I was inspired.

This discovery occurred with five days left before Maker Faire, so I had to find a quicker route to create a similar effect.

I had the idea to route a grid onto some plywood I had on-hand, but I didn't have a router bit that was appropriate for this project. The next best thing was to use my Dremel to route the grid.

This wasn't my proudest Dremel moment...

See how the lines are wonky and how I completely went off track on the hat? Even with an edge-guide, I was unable to get the clean lines that I wanted.



Earthbag/ Rice Hull Tiny Boulder House/Survival Shelter "IndyWatch Feed Diy"

Hidden in plain sight: tiny boulder house/ survival shelter looks like a natural boulder that can be concealed by vines and fast growing plants such as bananas

Hidden in plain sight: tiny boulder house/ survival shelter looks like a natural boulder that can be concealed by vines and fast growing plants such as bananas

This boulder house combines numerous really good ideas earthbags, lower cost lightweight insulating material such as rice hulls, option of mixing the hulls with a stabilizer such as lime or cement for greater moisture protection, a bamboo or sapling frame to support the bags, and durable plaster to give the structure long lasting protection.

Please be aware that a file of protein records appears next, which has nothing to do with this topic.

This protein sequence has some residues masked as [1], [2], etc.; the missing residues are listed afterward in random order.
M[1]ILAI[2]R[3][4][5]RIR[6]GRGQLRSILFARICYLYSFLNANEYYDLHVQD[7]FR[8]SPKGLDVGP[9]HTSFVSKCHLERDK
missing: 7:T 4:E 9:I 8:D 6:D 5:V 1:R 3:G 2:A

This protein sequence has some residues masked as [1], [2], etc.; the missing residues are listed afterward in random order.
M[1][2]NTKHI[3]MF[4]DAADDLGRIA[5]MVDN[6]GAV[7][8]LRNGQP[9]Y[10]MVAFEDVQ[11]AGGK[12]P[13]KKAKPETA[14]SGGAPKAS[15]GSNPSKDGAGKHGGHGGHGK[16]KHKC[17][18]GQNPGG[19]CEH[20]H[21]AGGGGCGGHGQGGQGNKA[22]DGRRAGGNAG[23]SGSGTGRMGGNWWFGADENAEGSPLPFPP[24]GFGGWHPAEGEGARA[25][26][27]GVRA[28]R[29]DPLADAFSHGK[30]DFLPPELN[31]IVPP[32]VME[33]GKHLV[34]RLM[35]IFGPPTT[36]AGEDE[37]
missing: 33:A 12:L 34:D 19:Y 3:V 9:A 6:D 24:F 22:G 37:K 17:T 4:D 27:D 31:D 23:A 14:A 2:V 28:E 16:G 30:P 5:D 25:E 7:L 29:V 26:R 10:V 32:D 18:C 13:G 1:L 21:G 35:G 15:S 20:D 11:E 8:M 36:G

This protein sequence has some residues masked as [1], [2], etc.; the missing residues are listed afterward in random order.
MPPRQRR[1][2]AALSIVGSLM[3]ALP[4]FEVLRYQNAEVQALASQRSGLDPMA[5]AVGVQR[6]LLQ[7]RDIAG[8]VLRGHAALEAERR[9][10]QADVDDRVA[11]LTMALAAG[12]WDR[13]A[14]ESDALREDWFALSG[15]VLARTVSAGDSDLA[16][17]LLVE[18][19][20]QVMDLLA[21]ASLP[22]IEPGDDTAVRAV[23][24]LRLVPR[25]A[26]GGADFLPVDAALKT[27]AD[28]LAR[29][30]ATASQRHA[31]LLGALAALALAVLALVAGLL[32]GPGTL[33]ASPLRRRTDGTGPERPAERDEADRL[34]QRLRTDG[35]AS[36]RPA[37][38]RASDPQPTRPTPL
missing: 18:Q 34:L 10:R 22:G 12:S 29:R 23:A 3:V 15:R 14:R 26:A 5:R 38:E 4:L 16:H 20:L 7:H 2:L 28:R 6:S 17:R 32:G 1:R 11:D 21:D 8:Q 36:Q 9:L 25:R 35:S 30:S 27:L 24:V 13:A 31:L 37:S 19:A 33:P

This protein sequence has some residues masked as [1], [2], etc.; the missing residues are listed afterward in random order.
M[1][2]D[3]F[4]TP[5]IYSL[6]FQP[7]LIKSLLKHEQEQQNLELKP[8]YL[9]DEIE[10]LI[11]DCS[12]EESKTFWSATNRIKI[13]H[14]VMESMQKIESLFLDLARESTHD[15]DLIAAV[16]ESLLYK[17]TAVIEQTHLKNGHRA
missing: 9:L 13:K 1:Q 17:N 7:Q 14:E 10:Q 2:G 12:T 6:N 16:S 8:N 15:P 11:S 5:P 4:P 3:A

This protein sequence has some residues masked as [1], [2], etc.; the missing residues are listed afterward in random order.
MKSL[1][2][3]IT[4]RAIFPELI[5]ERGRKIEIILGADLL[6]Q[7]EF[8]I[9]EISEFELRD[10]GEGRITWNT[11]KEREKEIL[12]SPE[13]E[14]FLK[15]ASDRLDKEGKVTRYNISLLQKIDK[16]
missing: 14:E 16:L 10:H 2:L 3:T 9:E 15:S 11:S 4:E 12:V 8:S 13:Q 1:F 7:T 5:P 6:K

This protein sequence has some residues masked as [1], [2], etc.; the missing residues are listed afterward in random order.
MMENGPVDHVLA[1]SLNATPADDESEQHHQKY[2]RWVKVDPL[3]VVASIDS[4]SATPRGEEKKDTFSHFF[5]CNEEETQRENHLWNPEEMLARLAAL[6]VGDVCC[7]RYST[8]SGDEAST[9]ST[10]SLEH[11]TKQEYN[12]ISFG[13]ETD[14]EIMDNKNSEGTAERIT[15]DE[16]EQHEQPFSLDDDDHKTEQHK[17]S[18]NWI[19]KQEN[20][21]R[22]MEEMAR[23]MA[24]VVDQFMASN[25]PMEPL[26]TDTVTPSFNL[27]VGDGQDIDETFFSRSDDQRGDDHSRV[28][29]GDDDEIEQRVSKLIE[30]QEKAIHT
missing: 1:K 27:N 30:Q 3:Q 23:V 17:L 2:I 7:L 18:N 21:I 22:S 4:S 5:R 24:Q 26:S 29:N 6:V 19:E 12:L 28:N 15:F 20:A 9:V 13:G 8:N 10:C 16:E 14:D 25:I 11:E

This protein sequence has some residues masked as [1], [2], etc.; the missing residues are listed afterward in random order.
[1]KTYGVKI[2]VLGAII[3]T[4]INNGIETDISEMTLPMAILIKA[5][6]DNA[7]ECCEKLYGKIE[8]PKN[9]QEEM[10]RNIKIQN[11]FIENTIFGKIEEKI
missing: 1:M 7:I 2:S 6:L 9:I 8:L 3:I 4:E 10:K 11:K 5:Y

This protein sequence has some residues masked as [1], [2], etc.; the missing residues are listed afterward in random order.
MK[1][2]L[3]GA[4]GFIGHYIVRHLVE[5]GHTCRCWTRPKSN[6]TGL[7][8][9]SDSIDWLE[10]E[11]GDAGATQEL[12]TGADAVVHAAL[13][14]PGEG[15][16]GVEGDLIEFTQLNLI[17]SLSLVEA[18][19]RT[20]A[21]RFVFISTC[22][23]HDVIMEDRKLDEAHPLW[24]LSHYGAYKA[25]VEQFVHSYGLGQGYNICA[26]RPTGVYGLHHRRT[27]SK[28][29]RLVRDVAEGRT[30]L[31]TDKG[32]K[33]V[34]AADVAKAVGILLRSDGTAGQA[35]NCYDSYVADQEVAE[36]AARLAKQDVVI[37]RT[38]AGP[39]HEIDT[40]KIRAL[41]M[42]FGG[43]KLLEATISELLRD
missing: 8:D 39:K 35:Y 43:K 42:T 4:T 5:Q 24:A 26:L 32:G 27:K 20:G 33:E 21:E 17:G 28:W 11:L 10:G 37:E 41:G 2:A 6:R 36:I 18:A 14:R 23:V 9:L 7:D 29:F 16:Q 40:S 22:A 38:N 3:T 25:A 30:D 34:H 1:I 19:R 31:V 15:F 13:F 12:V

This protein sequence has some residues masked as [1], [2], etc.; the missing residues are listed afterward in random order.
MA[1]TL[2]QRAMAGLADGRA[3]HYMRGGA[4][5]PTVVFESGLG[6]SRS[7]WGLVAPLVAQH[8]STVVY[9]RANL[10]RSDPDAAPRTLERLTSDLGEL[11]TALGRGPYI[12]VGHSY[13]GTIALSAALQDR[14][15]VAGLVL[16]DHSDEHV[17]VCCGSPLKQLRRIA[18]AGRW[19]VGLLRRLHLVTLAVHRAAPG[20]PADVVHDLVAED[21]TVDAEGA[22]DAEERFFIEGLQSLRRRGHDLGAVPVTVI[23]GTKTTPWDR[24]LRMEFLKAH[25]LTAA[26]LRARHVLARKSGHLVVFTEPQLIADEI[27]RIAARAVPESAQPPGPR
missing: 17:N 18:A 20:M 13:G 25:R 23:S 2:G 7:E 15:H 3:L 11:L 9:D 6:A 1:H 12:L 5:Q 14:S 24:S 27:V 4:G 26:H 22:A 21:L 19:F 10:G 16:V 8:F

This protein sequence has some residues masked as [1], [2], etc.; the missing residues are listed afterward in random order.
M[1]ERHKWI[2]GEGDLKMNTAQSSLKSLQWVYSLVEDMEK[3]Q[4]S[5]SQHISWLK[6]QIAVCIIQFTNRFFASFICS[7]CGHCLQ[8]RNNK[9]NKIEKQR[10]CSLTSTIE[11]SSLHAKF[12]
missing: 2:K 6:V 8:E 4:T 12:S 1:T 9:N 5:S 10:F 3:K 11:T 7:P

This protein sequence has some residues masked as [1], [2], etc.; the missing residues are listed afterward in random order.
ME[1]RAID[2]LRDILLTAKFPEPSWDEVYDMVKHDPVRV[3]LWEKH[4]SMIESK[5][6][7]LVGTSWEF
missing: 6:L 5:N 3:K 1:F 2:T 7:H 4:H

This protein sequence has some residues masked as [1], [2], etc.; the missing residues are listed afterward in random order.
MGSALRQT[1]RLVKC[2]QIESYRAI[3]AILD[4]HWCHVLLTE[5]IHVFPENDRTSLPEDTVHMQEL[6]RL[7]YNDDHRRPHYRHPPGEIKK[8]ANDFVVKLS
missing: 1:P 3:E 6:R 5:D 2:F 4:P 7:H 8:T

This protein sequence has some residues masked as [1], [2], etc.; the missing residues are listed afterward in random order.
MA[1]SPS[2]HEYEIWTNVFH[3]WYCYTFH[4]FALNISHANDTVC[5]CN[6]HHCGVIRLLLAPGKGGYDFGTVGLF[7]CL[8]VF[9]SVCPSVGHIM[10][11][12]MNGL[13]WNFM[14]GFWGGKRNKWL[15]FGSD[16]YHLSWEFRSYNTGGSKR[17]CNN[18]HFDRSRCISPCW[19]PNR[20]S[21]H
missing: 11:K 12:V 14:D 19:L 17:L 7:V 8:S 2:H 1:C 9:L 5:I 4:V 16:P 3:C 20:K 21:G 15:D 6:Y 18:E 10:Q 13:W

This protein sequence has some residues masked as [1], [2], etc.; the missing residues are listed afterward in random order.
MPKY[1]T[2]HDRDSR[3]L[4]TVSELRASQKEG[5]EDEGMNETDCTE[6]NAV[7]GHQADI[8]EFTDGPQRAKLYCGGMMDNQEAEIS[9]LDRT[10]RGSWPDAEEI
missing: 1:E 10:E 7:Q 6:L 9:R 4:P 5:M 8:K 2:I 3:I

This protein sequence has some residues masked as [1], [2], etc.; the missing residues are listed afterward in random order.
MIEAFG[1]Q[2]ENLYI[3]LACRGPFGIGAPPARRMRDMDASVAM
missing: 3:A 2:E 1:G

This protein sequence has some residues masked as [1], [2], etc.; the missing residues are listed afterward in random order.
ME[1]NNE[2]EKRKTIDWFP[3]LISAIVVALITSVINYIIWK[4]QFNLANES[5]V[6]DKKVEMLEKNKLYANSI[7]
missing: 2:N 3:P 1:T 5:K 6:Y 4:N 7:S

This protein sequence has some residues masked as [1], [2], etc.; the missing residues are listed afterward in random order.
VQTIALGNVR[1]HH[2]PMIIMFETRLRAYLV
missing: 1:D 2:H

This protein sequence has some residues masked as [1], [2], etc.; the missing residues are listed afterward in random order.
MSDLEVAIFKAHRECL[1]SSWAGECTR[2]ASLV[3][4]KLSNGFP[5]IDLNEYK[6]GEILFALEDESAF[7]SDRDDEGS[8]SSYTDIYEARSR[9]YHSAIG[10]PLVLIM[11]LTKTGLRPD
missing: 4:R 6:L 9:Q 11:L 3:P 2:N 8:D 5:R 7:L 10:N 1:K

There are so many great advantages to this boulder house that it is rather difficult to convey everything in one blog post. Of all the excellent natural building methods, this is certainly one of the top choices. In fact, the next opportunity to build another prototype building (no more land currently) this is how I would build, because its perfect dirt cheap housing for do-it-yourselfers.

The boulder house, which I now refer to jokingly as the Checkout Ranch, is a tiny house/survival shelter/bugout shelter. The main goal is to create a safe, durable shelter as quickly, easily and cheaply as possible. Think dirt cheap. A small shelter the size shown in the photo above could be built for under $1,000.

This is possible because most all of the materials are very low cost. It uses small diameter bamboo or saplings that grow free in nature to create an organic shaped framework that is covered with rice hull concrete earthbags and plaster. The final product would be something comparable to rice krispie concrete (insulating air spaces held together with a binder). See previous story on rice hull concrete.

The size and layout has many options. It could mimic the size and shape of an efficiency apartment, a typical tiny house, cabin, simple shelter or other design. Choose a practical, efficient layout and enclose the space with the frame, bags of rice hulls and cement plaster to create a natural boulder appearance.

Bags of rice hulls mixed with cement and plastered in cem...